About Careers Internship MedBlogs Contact us
Medindia LOGIN REGISTER
Advertisement

New Treatments Against Degenerative Disease may be Derived by Reprogramming Patient's Eye Cells

by Rajshri on October 24, 2009 at 7:59 PM
Font : A-A+

 New Treatments Against Degenerative Disease may be Derived by Reprogramming Patient's Eye Cells

A key barrier to the clinical use of stem cells has been overcome by scientists who have used a technique which transforms regular body cells into artificial stem cells without the need for introducing foreign genetic materials.

The research, published in Stem Cells, suggests that cells taken from a patient's eye can be "reprogrammed" to replace or restore cells lost to degenerative diseases.

Advertisement

The research, led by Professor Iqbal Ahmad and co-authors from the University of Nebraska Medical Center, is the first proof in principle that somatic, or body cells, can be reprogrammed into induced pluripotent stem cells (iPSCs) simply through the influence of the microenvironment in which the sampled cells are cultured. Until now genetic materials were introduced into somatic cells to re-programme them to become pluripotent, enabling them to generate cells of all three embryonic lineages.

"Our findings provide evidence for an emerging view that somatic cells may be reprogrammed safely and simply by defined chemicals and other factors, which may facilitate their clinical use," said Ahmad. "The next step is to know how robust the reprogramming is and what existed within the microenvironment to cause it."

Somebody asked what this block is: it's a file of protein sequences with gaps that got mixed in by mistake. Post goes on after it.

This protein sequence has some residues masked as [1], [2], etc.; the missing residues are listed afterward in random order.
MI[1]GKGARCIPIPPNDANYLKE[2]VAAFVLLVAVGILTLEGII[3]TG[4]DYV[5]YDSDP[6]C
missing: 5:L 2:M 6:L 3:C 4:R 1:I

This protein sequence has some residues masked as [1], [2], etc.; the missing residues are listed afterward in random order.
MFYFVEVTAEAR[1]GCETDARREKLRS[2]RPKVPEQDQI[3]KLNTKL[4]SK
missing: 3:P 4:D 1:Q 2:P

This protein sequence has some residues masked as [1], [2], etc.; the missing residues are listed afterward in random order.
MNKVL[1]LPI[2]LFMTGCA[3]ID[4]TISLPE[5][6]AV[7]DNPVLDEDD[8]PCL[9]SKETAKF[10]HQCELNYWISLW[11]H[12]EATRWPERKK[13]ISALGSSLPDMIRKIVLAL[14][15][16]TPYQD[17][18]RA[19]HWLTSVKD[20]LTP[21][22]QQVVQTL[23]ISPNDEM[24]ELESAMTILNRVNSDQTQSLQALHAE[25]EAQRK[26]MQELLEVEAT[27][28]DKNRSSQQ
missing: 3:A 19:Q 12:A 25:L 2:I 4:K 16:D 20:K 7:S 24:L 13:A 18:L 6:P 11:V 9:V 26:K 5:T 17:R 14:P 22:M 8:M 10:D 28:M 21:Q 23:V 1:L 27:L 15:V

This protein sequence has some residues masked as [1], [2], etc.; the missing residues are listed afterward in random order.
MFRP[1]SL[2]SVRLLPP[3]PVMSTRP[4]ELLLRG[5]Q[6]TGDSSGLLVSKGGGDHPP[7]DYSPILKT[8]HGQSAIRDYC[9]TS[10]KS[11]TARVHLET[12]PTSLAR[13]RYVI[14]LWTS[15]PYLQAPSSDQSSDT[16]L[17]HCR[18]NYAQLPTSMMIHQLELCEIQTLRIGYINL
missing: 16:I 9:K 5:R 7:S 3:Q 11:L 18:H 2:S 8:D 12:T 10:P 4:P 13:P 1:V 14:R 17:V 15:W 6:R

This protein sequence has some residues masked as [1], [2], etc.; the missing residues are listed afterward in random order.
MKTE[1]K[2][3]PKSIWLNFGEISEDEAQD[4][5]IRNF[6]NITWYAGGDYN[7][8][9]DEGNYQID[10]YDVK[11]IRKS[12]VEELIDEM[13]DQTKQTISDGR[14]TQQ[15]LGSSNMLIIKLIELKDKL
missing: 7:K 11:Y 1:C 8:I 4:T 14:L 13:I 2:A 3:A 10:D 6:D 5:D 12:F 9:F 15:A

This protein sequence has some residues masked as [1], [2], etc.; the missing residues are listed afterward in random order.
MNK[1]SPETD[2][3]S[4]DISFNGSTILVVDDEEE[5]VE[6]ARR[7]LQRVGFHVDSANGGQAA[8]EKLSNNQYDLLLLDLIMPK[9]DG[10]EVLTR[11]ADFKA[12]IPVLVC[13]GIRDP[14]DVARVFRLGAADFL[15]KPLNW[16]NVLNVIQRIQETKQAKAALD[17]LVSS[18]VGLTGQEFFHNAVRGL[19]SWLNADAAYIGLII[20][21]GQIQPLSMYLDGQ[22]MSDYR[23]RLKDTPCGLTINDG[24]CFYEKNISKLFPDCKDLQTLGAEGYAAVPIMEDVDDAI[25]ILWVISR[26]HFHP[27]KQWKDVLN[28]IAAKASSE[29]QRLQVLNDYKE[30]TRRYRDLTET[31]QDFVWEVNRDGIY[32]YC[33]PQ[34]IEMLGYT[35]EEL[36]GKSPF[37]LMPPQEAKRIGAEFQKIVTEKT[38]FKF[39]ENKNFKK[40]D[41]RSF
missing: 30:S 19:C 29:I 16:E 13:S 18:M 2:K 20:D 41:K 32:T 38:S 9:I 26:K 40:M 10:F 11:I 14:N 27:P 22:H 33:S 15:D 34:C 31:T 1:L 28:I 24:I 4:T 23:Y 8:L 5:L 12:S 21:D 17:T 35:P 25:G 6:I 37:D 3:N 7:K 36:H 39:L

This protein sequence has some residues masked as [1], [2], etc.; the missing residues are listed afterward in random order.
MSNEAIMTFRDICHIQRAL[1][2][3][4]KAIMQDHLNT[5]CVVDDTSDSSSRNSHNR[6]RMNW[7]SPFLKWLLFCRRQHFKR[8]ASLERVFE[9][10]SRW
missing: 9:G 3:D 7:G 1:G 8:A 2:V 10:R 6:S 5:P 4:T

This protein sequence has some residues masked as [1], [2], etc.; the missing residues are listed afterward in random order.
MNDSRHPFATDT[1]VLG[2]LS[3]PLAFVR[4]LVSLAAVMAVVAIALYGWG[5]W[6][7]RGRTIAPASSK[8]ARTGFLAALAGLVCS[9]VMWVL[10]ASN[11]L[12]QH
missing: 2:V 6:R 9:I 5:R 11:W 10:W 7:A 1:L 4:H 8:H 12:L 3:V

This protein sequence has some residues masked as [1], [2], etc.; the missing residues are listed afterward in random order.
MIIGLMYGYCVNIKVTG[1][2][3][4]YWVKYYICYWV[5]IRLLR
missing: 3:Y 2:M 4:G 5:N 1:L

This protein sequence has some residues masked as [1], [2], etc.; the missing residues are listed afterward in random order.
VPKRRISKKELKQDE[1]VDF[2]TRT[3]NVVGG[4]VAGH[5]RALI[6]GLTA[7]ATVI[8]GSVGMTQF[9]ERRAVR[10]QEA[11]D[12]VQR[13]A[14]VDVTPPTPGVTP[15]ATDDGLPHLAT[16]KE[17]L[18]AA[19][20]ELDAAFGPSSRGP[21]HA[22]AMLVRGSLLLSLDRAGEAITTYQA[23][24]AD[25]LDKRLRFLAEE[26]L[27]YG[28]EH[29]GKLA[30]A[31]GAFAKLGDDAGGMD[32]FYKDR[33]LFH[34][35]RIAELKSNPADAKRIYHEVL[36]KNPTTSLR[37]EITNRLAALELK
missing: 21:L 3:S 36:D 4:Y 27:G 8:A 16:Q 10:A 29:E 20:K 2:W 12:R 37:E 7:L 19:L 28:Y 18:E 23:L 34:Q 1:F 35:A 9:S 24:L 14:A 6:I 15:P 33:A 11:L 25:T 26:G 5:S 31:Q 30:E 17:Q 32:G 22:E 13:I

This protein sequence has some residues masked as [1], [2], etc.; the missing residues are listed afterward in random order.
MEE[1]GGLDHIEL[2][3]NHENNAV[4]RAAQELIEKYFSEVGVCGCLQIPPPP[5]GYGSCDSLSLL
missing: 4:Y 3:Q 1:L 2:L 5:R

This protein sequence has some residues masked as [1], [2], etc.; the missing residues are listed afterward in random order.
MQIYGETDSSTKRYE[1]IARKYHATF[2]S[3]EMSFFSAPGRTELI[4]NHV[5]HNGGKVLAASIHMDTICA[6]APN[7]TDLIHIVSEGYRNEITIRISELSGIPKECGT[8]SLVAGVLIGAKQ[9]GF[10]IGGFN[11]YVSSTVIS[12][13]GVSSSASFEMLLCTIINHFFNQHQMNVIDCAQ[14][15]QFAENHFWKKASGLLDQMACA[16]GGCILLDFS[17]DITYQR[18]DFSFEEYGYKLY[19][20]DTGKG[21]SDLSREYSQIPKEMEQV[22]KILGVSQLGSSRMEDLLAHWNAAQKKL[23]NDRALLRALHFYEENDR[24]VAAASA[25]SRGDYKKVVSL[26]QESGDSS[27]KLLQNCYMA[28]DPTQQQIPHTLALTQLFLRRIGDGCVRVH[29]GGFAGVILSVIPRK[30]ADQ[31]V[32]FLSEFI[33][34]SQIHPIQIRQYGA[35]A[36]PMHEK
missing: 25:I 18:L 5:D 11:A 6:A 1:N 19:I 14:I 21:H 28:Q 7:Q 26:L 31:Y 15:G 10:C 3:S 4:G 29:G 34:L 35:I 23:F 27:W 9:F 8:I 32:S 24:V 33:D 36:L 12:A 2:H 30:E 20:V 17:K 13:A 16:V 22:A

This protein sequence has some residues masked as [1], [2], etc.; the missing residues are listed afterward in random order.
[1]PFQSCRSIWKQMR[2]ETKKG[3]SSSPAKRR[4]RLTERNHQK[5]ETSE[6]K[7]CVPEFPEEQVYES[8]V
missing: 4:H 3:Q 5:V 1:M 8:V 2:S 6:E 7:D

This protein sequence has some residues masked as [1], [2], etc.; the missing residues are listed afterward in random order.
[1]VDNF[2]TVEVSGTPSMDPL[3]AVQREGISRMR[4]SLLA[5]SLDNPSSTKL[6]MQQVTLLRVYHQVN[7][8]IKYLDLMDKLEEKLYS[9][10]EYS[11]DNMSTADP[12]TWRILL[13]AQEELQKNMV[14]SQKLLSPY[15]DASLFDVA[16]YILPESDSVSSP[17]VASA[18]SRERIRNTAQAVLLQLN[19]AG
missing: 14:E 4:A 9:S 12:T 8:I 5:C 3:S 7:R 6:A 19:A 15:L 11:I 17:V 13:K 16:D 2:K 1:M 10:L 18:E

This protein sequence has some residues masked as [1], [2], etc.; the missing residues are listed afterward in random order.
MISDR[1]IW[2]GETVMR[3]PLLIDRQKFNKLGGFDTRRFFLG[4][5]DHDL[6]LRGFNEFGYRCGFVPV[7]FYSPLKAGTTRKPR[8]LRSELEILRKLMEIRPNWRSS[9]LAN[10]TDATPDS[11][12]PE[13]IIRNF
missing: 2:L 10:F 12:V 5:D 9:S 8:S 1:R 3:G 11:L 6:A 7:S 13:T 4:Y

Advertisement

The team sampled progenitor eye cells, which regenerate the eye's cornea, from laboratory rats. By reprogramming them to resemble stem cells they acquired the properties necessary to replace or restore neurons, cardiomyocytes, and hepatocytes, cell types which are degenerated in Parkinson's disease, heart disease, and liver disease.

This reprogramming technique may allow 'autologous cell transplantation', where the donor of the cells is also the recipient. This is preferable to using cells from another person which may cause the patient's immune system to reject the transplanted cells.

Also, because this technique involves the use of iPSCs derived from adult eye cells and not embryonic stem cells (ES) it side steps many of the ethical dilemmas which have embroiled stem cell research.

"This research shows that it is possible to take cells from a patient's eye without affecting vision and reprogram them for use in autologous cell therapy to replace or rescue degenerating cells," concluded Ahmad, "this would allow us to circumvent ethical issues and the problems caused by the immune system rejecting foreign cells."



Source: Eurekalert
RAS
Advertisement

Advertisement
News A-Z
A B C D E F G H I J K L M N O P Q R S T U V W X Y Z
What's New on Medindia
Organ Donation Week 2022 - 'Take the Pledge to Save Lives'
Test your Knowledge on Heart Transplantation
Test Your Knowledge on Lung Transplantation
View all
Recommended Reading
News Archive
Date
Category
Advertisement
News Category

Medindia Newsletters Subscribe to our Free Newsletters!
Terms & Conditions and Privacy Policy.

More News on:
Parkinsons Disease Surgical Treatment Eye Vision LASIK Surgery Facts Allergy Eye Drops Routine Eye Examination Quiz On Eye Donation Floppy Iris Syndrome Eyelid Bump 

Most Popular on Medindia

Iron Intake Calculator Sinopril (2mg) (Lacidipine) Find a Doctor Drug Side Effects Calculator Accident and Trauma Care Drug - Food Interactions Hearing Loss Calculator Calculate Ideal Weight for Infants Diaphragmatic Hernia Noscaphene (Noscapine)
This site uses cookies to deliver our services. By using our site, you acknowledge that you have read and understand our Cookie Policy, Privacy Policy, and our Terms of Use